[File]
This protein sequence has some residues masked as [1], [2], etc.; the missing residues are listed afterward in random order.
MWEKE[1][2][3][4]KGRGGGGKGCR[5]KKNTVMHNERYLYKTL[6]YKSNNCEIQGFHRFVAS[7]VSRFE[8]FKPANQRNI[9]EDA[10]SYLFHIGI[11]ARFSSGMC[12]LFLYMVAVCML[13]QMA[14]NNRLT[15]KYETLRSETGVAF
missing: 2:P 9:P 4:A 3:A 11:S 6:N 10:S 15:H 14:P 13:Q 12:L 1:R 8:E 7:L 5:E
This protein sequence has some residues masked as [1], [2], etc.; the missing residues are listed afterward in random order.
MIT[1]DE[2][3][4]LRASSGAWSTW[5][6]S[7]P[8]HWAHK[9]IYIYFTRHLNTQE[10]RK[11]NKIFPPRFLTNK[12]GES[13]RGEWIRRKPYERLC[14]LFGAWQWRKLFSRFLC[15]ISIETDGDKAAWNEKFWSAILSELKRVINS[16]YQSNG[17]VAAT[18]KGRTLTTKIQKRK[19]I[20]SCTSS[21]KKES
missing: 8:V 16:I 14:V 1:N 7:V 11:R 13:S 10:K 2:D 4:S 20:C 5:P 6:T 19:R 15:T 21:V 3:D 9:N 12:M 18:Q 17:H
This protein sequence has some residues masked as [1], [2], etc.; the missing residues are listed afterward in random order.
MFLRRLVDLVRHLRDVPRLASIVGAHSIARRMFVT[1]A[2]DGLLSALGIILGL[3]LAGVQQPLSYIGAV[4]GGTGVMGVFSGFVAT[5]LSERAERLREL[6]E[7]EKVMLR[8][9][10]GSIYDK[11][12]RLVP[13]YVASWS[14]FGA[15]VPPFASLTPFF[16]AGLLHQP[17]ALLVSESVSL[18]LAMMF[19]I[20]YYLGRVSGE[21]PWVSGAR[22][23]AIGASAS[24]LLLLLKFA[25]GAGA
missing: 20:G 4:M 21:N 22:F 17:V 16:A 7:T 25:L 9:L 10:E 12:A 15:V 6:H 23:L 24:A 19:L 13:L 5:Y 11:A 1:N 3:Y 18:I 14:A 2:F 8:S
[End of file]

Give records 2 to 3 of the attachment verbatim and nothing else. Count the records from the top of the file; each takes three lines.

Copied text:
This protein sequence has some residues masked as [1], [2], etc.; the missing residues are listed afterward in random order.
MIT[1]DE[2][3][4]LRASSGAWSTW[5][6]S[7]P[8]HWAHK[9]IYIYFTRHLNTQE[10]RK[11]NKIFPPRFLTNK[12]GES[13]RGEWIRRKPYERLC[14]LFGAWQWRKLFSRFLC[15]ISIETDGDKAAWNEKFWSAILSELKRVINS[16]YQSNG[17]VAAT[18]KGRTLTTKIQKRK[19]I[20]SCTSS[21]KKES
missing: 8:V 16:I 14:V 1:N 7:V 11:R 13:S 10:K 2:D 4:S 20:C 5:P 6:T 19:R 15:T 21:V 3:D 9:N 12:M 18:Q 17:H
This protein sequence has some residues masked as [1], [2], etc.; the missing residues are listed afterward in random order.
MFLRRLVDLVRHLRDVPRLASIVGAHSIARRMFVT[1]A[2]DGLLSALGIILGL[3]LAGVQQPLSYIGAV[4]GGTGVMGVFSGFVAT[5]LSERAERLREL[6]E[7]EKVMLR[8][9][10]GSIYDK[11][12]RLVP[13]YVASWS[14]FGA[15]VPPFASLTPFF[16]AGLLHQP[17]ALLVSESVSL[18]LAMMF[19]I[20]YYLGRVSGE[21]PWVSGAR[22][23]AIGASAS[24]LLLLLKFA[25]GAGA
missing: 20:G 4:M 21:N 22:F 17:V 16:A 7:T 25:L 9:L 10:E 12:A 15:V 6:H 23:L 24:A 19:L 13:L 5:Y 11:A 1:N 3:Y 18:I 14:A 2:F 8:S